The hopes of NASA scientists are still hanging to hear from the NASA’s surprisingly long lived Opportunity rover after it snoozed itself in the start of this month. It occurred due to the dust storm on the Mars, which blocked the solar panel of the rover and ceased the batteries from charging. The storm, which has been whirling around the planet for over 15 days now, doubled its size during the previous weekend and now is officiated as a “planet encircling” event or a global event.
The operations of the Opportunity rover are suspended; apart from it, there is another rover on Mars, Curiosity rover which remained immune to the storm. Curiosity did offer a remarkable window for answering some questions—including how frequent are these storms and the reasons for the severity and the long duration of the storms. There are 3 camera-equipped orbiters, who also provide answers to the scientists. Each of these orbiters give a unique view of the dust storms and their behaviors which can help NASA to plan for future human missions & robotic missions. The Martian winters have been another main concern for the Opportunity, but NASA claims to have the system well working as the electronics and batteries keep the rover warm enough to function efficiently. As of now, no one knows when will the kiss of the Sun wake Opportunity up from its long-lasting hibernation.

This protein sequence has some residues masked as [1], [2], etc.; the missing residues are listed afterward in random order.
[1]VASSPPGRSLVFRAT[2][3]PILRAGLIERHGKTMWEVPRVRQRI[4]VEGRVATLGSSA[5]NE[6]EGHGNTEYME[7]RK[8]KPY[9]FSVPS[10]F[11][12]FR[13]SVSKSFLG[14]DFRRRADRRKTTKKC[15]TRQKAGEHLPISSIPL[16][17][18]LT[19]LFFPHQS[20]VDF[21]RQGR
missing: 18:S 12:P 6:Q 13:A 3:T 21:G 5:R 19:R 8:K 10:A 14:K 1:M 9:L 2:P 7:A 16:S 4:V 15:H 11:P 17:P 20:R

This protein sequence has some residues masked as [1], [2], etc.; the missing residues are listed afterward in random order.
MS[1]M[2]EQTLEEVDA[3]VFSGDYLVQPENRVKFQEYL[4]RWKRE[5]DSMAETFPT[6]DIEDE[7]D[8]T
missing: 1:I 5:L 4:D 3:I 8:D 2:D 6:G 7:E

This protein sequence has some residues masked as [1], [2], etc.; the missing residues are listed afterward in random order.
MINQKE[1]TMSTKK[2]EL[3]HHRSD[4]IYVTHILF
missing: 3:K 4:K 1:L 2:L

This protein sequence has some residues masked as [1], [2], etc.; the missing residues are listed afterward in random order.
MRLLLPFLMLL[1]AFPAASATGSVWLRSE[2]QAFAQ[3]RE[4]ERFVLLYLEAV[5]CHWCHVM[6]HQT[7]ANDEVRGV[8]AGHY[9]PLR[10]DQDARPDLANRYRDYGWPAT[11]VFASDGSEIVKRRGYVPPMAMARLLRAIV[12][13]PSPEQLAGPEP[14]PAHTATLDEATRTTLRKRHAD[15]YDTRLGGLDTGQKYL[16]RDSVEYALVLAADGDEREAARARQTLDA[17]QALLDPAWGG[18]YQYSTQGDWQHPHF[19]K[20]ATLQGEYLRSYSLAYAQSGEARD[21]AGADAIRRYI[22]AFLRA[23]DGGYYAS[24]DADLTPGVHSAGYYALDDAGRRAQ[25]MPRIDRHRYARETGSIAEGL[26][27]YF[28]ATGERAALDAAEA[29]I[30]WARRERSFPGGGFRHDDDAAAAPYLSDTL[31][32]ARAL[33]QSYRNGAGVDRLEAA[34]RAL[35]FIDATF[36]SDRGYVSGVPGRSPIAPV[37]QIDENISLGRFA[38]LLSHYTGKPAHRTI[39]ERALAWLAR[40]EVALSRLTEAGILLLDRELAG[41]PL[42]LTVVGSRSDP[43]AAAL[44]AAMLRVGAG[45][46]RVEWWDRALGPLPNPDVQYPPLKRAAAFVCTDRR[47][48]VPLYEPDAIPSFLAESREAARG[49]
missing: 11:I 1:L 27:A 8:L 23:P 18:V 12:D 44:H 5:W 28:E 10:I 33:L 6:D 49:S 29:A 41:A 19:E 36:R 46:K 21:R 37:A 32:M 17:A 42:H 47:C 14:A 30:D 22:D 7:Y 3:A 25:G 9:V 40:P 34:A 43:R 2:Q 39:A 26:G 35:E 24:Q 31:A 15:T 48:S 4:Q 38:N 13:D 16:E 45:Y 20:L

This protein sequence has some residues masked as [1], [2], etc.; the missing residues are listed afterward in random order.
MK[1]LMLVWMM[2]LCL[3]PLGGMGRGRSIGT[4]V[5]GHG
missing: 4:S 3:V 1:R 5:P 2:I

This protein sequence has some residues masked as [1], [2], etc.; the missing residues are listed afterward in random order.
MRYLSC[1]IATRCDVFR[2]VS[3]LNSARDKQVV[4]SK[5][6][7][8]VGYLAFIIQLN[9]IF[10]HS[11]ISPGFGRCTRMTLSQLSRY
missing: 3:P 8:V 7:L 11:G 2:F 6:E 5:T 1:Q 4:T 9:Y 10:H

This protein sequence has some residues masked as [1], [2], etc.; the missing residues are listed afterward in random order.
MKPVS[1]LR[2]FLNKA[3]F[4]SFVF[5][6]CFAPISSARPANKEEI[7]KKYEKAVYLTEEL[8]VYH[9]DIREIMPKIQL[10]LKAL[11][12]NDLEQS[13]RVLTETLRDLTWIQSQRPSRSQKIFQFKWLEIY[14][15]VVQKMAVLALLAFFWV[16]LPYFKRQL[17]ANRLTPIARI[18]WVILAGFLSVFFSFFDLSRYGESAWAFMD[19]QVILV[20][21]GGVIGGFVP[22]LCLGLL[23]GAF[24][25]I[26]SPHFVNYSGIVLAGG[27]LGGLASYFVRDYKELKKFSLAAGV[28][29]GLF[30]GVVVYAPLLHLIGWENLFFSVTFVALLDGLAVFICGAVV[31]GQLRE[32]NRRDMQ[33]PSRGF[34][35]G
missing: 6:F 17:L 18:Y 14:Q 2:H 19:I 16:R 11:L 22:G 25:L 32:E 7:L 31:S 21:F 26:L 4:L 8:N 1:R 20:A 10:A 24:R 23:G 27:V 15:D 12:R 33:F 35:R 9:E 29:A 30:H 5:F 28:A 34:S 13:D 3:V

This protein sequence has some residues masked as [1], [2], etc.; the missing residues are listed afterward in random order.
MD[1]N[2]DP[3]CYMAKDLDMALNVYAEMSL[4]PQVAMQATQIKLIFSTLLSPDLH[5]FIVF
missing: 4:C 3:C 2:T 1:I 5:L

The Opportunity rover, which was sent to the red planet in 2003, has survived a bigger storm back in 2007, but the atmospheric opacity was not as bad as this storm. The hopes for the Opportunity rover to survive are dimming, but they can still get the data and visuals they need from the Curiosity rover, which was seen in a self-portrait last week in the Gale Crater. Curiosity operates on the nuclear energy, and will continue to study the cost and effects of such storm.